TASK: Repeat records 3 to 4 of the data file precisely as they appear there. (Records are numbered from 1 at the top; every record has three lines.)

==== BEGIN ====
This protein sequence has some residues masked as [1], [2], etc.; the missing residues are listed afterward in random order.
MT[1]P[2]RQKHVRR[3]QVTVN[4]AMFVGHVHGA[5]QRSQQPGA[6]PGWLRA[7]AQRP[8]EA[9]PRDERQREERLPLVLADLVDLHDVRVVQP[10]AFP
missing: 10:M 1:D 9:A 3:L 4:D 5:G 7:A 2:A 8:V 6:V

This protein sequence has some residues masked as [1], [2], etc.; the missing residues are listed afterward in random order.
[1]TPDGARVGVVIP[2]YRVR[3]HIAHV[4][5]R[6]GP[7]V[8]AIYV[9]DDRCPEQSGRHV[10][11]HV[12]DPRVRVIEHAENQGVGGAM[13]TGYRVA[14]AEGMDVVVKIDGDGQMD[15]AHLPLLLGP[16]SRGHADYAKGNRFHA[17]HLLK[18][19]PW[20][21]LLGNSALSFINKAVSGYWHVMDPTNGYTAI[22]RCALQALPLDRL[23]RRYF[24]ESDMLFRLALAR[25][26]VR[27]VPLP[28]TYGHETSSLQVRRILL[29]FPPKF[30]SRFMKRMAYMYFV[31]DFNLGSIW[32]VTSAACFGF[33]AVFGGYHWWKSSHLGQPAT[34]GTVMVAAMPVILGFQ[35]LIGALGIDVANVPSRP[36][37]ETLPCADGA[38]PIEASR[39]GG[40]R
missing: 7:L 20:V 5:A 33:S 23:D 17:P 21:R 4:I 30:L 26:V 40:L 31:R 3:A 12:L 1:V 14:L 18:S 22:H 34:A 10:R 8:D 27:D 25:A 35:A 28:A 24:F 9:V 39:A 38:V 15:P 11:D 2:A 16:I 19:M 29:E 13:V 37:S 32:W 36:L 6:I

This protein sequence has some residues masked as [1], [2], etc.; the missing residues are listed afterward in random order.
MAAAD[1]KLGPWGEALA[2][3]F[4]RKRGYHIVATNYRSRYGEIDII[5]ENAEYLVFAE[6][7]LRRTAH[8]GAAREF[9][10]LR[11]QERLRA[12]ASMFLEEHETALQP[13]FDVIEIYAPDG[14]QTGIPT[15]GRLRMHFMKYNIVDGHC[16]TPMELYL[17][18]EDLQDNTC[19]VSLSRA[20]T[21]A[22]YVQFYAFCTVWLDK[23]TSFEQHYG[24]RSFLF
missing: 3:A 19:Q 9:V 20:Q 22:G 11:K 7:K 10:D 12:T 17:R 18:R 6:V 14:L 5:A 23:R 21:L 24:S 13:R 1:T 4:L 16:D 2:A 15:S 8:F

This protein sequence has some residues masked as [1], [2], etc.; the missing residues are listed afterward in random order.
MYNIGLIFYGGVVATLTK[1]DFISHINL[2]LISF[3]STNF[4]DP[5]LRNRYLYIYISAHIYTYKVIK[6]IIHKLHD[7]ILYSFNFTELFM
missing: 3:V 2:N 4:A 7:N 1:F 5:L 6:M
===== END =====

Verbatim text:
This protein sequence has some residues masked as [1], [2], etc.; the missing residues are listed afterward in random order.
MAAAD[1]KLGPWGEALA[2][3]F[4]RKRGYHIVATNYRSRYGEIDII[5]ENAEYLVFAE[6][7]LRRTAH[8]GAAREF[9][10]LR[11]QERLRA[12]ASMFLEEHETALQP[13]FDVIEIYAPDG[14]QTGIPT[15]GRLRMHFMKYNIVDGHC[16]TPMELYL[17][18]EDLQDNTC[19]VSLSRA[20]T[21]A[22]YVQFYAFCTVWLDK[23]TSFEQHYG[24]RSFLF
missing: 3:A 19:Q 9:V 20:Q 22:G 11:K 7:K 10:D 12:T 17:R 18:R 6:V 14:L 5:A 23:R 21:L 24:S 13:R 1:T 4:L 16:D 2:A 15:S 8:F

This protein sequence has some residues masked as [1], [2], etc.; the missing residues are listed afterward in random order.
MYNIGLIFYGGVVATLTK[1]DFISHINL[2]LISF[3]STNF[4]DP[5]LRNRYLYIYISAHIYTYKVIK[6]IIHKLHD[7]ILYSFNFTELFM
missing: 3:V 2:N 4:A 7:N 1:F 5:L 6:M